It is essential that practices schedule on the computer. When a patient cancels, the computer retains the appointment information and scans the available patient data base to fill unexpected openings. With a couple of keystrokes the scheduling coordinator tells the computer to scan the patient data to find a patient that would fit into an open slot. A phone call or two later the scheduling coordinator successfully fills the available units.

In addition to quickly accessing patient data, the computer can keep track of every failed or cancelled appointment as well as any unscheduled treatment, and, best of all, it's not up to the scheduler to try to keep track of all those details either in her head or on some scrap piece of paper that is likely to be misplaced.

Unfortunately, there is no way to totally eliminate broken appointments and no-shows. However, they can be reduced. Take steps to curb them, and watch your stress go down and your practice efficiency, productivity, and profitability go up.

If you have any questions or comments, please email Sally McKenzie at sallymck@mckenziemgmt.com.

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ACCENTUATE THE POSITIVE IN SPEAKING TO PATIENTS ABOUT TREATMENT


Belle M. DuCharme
RDA, CDPMA. Director
The Center for
Dental Career Development
877-777-6151
belle@ dentalcareerdevelop.com

"How are you today, Mrs. Brown?" Mary the Scheduling Coordinator asks in a cheery voice. "Oh, I'm here, aren't I?" barks back Mrs. Brown, with slight sarcasm.

Unfortunately, many people still view dentistry as a negative experience. Our challenge working with patients is to create trust and an atmosphere that fosters open communication and cooperation. Reassuring the patient that they still have a measure of control over what happens to them in the dental chair is important to keeping that trust.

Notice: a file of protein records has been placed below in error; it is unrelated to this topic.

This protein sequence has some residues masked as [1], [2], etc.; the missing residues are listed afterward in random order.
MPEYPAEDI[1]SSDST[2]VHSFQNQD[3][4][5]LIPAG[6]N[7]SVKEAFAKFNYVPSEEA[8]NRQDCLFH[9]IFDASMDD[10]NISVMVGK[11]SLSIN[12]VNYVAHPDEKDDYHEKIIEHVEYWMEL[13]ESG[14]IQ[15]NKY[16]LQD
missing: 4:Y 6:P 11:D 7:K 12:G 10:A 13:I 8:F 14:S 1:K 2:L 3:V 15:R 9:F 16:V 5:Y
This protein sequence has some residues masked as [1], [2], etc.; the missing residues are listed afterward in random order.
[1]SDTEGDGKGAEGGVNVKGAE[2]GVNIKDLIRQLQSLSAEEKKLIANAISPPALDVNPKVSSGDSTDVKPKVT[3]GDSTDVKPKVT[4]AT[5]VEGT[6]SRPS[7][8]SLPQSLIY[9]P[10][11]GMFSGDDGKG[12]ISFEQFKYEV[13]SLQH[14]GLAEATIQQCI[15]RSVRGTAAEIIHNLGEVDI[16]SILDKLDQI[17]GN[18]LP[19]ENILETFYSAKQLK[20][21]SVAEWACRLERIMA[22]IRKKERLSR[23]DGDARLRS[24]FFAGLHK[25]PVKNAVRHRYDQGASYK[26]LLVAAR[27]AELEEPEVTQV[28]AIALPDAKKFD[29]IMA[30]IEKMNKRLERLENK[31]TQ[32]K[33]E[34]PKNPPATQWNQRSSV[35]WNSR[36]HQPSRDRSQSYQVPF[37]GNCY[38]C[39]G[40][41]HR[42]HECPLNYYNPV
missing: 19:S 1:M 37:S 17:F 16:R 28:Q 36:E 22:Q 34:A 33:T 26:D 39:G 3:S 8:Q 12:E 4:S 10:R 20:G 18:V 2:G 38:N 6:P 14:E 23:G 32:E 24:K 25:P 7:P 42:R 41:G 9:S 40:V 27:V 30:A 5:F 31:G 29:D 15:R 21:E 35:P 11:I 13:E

As with anticipating what instrument the doctor needs in a procedure, the staff needs to anticipate what the patient may want during treatment. Many desires of patients are not verbalized. For instance, one patient asked me if the doctor would stop during the procedure if she felt pain. "Of course," I replied. "We want you to be comfortable and to feel very little or nothing during your procedure. Just raise your right hand and he will stop."

After the doctor has given his diagnosis, the treatment coordinator or financial coordinator takes over to further explain the procedures, answer questions, secure financing and set up appointments. In this process it is important to remember some key points:

  • Empower the patient to participate in deciding upon their course of treatment. Using the intra-oral camera to explore the patient's mouth and take photos of the areas you wish to discuss gets the patient involved.
  • Explain in simple language the reasons the procedures are necessary. Choose language that fits the patient's educational level of understanding and speak slowly using pictures to illustrate.
  • Explain the steps of the procedures, how many appointments and how long each appointment will take and reassure the patient that they will be comfortable during each appointment. Explain to the patient how you will make them comfortable during treatment and what options they have as to anesthetic.
  • Create a comfortable, non-rushed environment when explaining treatment. Don't have the schedule booked so tight that you are perceived as being in a rush. Patients need to feel that they are important and worthy of your time.
  • Ask the patient questions to determine if the patient has any false ideas about treatment (many patients still think that root canal therapy involves removing the roots) use educational, video or other visual aids. When using video or other educational aids, summarize what the patient has viewed and ask if there are any areas that need further explanation.